Cool Chamberpots

You know how it is when you’ve got to crap and there’s just no toilet in the damned house or apartment? I know most of you are shaking your heads in frustration. It’s something we shouldn’t have to put up with in this modern era. Not only that, but many of us don’t even have outhouses. What to do? This is where a chamberpot, the kind made famous by the Black Plague, comes in real handy.
As usual, when it comes to design and craftsmanship, the French lead the way. As always, their dirty minds are on sex.

French craftsmanship at its finest
French craftsmanship at its finest

Was this one for the ladies? The French make even pooping fun.
Was this one for the ladies? The French make even pooping fun.

From ZAM, Das Zentrum für Aussergewöhnliche Museen (the Center for Unusual Museums) in Munich. Inside there is the Romy Schneider Museum, the Bourdalou Museum and the Nachttopf Museum.
The Bourdalou Museum is where these indispensible chamberpots that kept civilization running for hundreds of years can be found.

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One thought on “Cool Chamberpots”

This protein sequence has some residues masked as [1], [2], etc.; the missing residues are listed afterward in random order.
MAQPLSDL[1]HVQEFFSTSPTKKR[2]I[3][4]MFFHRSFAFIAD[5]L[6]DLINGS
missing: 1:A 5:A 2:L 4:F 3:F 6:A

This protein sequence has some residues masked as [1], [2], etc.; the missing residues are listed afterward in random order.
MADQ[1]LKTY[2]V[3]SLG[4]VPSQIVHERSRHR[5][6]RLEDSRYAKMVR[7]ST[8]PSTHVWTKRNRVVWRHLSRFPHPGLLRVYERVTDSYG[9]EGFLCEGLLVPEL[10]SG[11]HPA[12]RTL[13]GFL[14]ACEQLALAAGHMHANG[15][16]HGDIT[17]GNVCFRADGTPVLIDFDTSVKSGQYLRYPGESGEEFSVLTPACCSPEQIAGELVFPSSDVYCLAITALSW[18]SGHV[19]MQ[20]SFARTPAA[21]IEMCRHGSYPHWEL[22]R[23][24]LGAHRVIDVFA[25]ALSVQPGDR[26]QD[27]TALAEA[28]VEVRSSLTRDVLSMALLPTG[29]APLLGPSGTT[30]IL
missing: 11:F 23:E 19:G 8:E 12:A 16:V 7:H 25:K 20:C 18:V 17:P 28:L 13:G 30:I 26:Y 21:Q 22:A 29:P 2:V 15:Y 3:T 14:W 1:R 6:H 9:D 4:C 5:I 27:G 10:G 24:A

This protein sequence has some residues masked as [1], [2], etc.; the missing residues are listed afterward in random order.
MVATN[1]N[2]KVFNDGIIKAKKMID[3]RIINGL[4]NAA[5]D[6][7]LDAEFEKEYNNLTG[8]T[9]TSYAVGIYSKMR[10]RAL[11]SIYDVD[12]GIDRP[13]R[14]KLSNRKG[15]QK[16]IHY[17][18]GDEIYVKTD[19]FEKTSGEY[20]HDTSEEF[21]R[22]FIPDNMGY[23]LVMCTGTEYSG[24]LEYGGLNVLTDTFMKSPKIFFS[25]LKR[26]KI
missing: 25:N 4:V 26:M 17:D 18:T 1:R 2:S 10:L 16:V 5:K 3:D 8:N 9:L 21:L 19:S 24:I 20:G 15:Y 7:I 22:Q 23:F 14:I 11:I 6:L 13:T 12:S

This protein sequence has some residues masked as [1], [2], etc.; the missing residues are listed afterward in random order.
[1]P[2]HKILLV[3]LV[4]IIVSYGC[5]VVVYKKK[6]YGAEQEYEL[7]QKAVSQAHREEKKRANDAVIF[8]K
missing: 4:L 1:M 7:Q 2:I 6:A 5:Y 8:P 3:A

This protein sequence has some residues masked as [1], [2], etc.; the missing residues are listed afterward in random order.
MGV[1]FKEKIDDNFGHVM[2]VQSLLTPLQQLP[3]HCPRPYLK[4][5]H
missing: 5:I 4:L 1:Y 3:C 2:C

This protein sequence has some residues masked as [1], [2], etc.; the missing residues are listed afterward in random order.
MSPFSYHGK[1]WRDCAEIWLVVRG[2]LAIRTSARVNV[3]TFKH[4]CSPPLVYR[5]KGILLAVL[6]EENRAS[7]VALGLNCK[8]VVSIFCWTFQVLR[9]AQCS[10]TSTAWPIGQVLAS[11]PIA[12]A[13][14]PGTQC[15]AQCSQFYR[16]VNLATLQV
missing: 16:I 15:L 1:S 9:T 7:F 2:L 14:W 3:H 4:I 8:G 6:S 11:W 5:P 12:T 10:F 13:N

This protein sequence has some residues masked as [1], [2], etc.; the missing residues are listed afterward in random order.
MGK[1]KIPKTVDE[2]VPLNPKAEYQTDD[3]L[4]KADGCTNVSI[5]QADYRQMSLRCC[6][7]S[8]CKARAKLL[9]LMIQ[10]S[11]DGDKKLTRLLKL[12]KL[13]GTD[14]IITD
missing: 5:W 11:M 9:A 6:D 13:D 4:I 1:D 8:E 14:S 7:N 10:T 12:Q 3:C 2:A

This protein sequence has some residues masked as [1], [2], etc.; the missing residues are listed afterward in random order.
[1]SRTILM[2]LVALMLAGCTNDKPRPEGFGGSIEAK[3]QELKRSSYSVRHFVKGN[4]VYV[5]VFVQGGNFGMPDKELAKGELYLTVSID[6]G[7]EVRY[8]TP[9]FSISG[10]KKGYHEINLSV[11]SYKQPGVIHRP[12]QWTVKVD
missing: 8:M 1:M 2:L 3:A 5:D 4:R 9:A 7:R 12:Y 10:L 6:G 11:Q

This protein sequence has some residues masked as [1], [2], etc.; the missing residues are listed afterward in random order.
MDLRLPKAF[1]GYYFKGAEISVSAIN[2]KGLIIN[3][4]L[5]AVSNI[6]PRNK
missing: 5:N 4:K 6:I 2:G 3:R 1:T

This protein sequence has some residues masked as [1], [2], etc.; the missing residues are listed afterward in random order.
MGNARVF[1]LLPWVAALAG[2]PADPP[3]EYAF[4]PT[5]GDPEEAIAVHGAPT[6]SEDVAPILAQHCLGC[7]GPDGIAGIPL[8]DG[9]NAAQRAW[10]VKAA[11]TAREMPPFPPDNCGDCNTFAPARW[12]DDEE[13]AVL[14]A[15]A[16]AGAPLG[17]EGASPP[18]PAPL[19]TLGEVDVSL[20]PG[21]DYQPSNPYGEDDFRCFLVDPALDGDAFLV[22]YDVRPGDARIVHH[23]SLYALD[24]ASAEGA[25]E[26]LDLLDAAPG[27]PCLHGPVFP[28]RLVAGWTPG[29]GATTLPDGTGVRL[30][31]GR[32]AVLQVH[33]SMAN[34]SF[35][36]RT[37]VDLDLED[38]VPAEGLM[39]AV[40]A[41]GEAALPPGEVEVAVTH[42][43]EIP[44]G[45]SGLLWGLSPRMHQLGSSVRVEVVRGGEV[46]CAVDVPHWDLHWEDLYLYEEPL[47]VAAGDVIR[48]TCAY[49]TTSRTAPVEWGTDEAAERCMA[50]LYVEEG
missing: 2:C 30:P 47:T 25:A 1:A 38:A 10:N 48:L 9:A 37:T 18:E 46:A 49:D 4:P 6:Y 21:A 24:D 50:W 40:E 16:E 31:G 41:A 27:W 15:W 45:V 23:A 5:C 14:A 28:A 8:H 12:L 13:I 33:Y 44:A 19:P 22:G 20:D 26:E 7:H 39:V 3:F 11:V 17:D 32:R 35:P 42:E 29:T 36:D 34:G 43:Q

1. I’m working on a chamber pot with an alpine theme that’s going to appear to have come from Kairnhall, Goering’s country schloss. There’s a good market in Nazi memorabilia, but Nazi ceramics are rare because much of what was left in the occupied countries and in Germany – military dinner services and souvenirs etc. was smashed in revenge after the war. I found some for sale in Slovenian and Hungarian flea markets, but in Western Europe this stuff is rare and expensive. BTW there’s a great scene in the movie American Beauty involving a Nazi dinner plate.
    I’m delighted to find this link to the Romy Schneider Museum because this would be a perfect place for my Goering-Kairnhall chamberpot. I have to decide now if I should let them know it’s a fake, or not. I can either donate it as a work of my own, or try to pass it off as genuine war booty. Before I decide I must turn to the forgotten artists who came up with the menacingly elegant “look” of the Third Reich – the flag and insignia designers – for inspiration. I may be the only person in the US who has the names of these artists at my fingertips. For the record they were: Carl Diebitsch, Walter Heck, Egon Janke, Carl Wilhelm Defenbach, Willhelm Defke, Carl Ernst Hinkfuss and the most excellent Paul Caseberg. Even if you don’t like Nazis (which most people don’t) there’s no doubt that theirs was the best dressed army of all time.
    A case has been made that National Socialism was a failed art movement. I agree because for me everything produced in that twelve year period associated with the party towers over the design work of their capitalist and communist adversaries. The regalia they produced just looks like green and brown freeway exit signage.

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